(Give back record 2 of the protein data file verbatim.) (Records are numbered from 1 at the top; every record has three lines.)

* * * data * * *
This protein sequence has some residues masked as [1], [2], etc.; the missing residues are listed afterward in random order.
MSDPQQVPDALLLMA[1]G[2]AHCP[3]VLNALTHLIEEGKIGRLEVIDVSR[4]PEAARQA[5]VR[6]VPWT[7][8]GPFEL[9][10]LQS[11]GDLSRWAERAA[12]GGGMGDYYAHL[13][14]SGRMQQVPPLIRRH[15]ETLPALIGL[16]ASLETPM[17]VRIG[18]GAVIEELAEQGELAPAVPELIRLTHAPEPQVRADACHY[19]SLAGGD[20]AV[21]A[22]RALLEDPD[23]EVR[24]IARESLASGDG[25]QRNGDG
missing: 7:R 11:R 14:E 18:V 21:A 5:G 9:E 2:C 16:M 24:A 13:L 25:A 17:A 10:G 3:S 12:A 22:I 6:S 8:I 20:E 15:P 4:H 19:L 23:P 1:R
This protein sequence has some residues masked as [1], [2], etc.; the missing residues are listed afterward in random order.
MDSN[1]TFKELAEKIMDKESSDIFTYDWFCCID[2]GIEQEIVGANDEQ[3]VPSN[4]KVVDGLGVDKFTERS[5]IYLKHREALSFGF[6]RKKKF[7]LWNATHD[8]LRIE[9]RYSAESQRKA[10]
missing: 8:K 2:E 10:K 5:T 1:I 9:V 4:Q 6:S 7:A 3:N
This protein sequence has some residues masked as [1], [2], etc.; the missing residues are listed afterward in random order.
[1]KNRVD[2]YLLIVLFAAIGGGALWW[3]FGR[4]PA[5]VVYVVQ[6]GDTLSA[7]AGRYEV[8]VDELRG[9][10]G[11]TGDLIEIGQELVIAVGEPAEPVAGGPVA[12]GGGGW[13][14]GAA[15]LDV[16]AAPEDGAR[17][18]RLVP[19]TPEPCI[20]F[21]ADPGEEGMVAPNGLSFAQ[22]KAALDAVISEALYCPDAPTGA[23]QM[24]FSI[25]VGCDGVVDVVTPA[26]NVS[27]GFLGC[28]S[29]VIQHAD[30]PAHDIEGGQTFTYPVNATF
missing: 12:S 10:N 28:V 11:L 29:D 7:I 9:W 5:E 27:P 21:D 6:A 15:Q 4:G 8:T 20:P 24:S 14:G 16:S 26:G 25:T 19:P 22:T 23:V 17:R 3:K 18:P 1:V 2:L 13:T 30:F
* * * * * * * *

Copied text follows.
This protein sequence has some residues masked as [1], [2], etc.; the missing residues are listed afterward in random order.
MDSN[1]TFKELAEKIMDKESSDIFTYDWFCCID[2]GIEQEIVGANDEQ[3]VPSN[4]KVVDGLGVDKFTERS[5]IYLKHREALSFGF[6]RKKKF[7]LWNATHD[8]LRIE[9]RYSAESQRKA[10]
missing: 8:K 2:E 10:K 5:T 1:I 9:V 4:Q 6:S 7:A 3:N